Jump to content
  • RECEIVE THE GIFTS MEMBERS SHARE WITH YOU HERE...THEN...CREATE SOMETHING TO ENCHANT OTHERS THAT YOU WANT TO SHARE

    You know what we all love...

    When you enchant people, you fill them with delight and yourself in return. Have Fun!!!

Sign in to follow this  
Fishnblood

how long should a battery last after charge

Recommended Posts

Hey guys, when I have my wheelhouse plugged in my battery charges just fine (I think). But tonight I decided to fire up the heater and make sure my battery held a charge, it did but only for an hour. I had it plugged in for 2 days. The battery is a new marine battery that I just got this past summer. This doesn't seem normal, I thought it should be more along the lines of 1-2days? also, my heater is only getting to 65 degrees (could this be due to the battery getting low?)

Any input would be appreciated. Thanks

Share this post


Link to post
Share on other sites

Without knowing how much current in being drawn from the battery it's impossible to know how long you'd expect it to hold up.

I agree one hour doesn't seem right though.

Have you checked the electrolyte level in the battery to be sure it's not low (assuming it's not a sealed battery)?

Share this post


Link to post
Share on other sites

What kind of charger? What kind of heater?

My guess is bad or cheap charger that took out the battery

Share this post


Link to post
Share on other sites

I think deep cycles should chaged on trickle charge if you had it on regular charge u could fried the batterie.

Share this post


Link to post
Share on other sites

Deep cycle batteries are routinely charged at much more than a trickle rate (such as by virtually all on-board chargers in boating applications).

Share this post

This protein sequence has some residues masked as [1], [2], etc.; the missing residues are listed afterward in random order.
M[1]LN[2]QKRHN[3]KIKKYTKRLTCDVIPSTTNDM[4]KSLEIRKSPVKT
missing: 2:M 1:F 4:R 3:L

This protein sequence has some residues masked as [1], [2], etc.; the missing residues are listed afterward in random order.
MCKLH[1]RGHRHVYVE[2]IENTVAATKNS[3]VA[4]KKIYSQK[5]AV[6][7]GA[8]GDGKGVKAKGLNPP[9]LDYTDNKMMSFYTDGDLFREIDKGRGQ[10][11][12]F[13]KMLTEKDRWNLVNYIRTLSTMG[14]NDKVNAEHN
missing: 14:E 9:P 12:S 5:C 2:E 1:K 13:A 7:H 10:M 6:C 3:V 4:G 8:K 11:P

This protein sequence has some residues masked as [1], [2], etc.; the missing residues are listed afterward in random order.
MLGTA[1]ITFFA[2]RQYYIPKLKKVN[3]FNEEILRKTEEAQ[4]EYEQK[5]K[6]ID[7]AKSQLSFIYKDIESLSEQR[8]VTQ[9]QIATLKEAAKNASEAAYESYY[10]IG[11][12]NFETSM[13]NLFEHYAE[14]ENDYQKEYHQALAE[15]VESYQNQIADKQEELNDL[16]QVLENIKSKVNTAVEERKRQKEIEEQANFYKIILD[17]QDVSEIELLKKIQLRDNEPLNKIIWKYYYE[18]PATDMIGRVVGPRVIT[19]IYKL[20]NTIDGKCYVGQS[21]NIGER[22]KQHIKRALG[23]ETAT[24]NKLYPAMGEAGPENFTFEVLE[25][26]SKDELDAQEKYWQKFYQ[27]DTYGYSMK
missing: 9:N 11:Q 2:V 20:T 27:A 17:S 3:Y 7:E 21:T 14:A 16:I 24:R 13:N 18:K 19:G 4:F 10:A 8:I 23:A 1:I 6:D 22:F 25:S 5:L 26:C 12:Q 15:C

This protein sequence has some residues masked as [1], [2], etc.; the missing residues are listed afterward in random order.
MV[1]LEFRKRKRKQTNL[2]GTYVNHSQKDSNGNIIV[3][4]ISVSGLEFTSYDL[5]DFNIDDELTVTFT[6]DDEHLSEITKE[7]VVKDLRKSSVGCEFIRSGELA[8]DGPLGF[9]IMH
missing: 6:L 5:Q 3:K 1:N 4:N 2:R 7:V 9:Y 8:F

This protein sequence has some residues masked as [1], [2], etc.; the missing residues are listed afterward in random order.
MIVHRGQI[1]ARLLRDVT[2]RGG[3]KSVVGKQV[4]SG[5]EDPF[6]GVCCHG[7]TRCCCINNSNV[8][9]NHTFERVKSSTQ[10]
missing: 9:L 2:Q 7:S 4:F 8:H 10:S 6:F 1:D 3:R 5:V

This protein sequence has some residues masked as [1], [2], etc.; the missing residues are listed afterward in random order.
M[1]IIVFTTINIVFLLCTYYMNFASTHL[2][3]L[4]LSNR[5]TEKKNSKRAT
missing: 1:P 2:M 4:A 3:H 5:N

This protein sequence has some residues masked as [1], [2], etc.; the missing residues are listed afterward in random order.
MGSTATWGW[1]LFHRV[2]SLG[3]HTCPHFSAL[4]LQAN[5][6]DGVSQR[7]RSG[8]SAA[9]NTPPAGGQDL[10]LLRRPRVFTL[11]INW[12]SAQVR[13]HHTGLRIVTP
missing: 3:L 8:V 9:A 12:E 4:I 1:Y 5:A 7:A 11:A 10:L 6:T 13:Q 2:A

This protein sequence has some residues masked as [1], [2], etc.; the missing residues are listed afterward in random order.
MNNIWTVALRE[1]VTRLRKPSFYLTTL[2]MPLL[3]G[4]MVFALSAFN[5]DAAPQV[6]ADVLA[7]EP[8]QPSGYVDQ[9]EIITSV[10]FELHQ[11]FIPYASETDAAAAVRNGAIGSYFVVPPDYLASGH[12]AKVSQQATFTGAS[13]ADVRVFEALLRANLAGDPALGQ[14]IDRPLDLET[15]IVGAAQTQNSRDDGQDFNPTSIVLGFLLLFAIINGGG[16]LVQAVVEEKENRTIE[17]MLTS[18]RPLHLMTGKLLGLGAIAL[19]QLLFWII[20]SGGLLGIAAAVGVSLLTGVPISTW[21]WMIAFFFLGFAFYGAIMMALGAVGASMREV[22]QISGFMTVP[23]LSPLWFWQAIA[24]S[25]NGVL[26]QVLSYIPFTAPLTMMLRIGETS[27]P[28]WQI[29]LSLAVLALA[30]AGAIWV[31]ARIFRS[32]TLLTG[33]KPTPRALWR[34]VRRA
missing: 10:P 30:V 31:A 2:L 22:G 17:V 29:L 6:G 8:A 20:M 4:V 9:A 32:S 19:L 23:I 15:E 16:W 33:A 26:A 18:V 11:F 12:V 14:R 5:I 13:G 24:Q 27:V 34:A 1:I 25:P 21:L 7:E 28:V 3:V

Link to post
Share on other sites

Most chargers these days are automatic. So, no, I don't believe it's likely the battery would be damaged by connection for two days...even assuming that a shop-type charger was used.

I think the first thing to be done is check the electrolyte level in the battery if it has removable caps.

Share this post


Link to post
Share on other sites

Yes, you can damage your batteries by overcharging them. A shop type charger for standard cranking batteries can charge at 40 amps - 50 amps for jump starts.

Your marine deep cycle batteries should be charged at 10 amps. Depending on the amount of charge left in your battery, you should re-charge it either for a particular amount of time to restore it, or the best way is to use an automatic charger that shuts off when a full charge is achieved.

I believe the OP has either:

A bad battery

A cranking battery instead of deep cycle

A bad charger

A short in his trailer or heater that has a constant draw on the battery.

I would pursue a remedy by:

1. Determine your type of battery and the Amp hour rating (more is better)

2. Get the battery tested.

3. Buy a tester for your home use to determine the charge in your batteries before re-charging. Don't charge for 8 hours when 4 will do.

4. Test your charger. You can do this by simply charging for a couple hours and re-check with the battery with your tester to see if it gained. You should let the battery sit off the charger for 12 hours or so before checking.

If all that checks out OK, get your trailer tested for a short.

Good luck

Share this post


Link to post
Share on other sites

The type of battery dictates the charge rate it can accept.

For standard flooded cell batteries (which can include both starting and "deep cycle" batteries) rates 25% of capacity aren't an issue at all. IOW, if you have a 100Ah battery, a 25A charge rate isn't a problem. Gels can accept around 30%, and AGMs around 40% of capacity.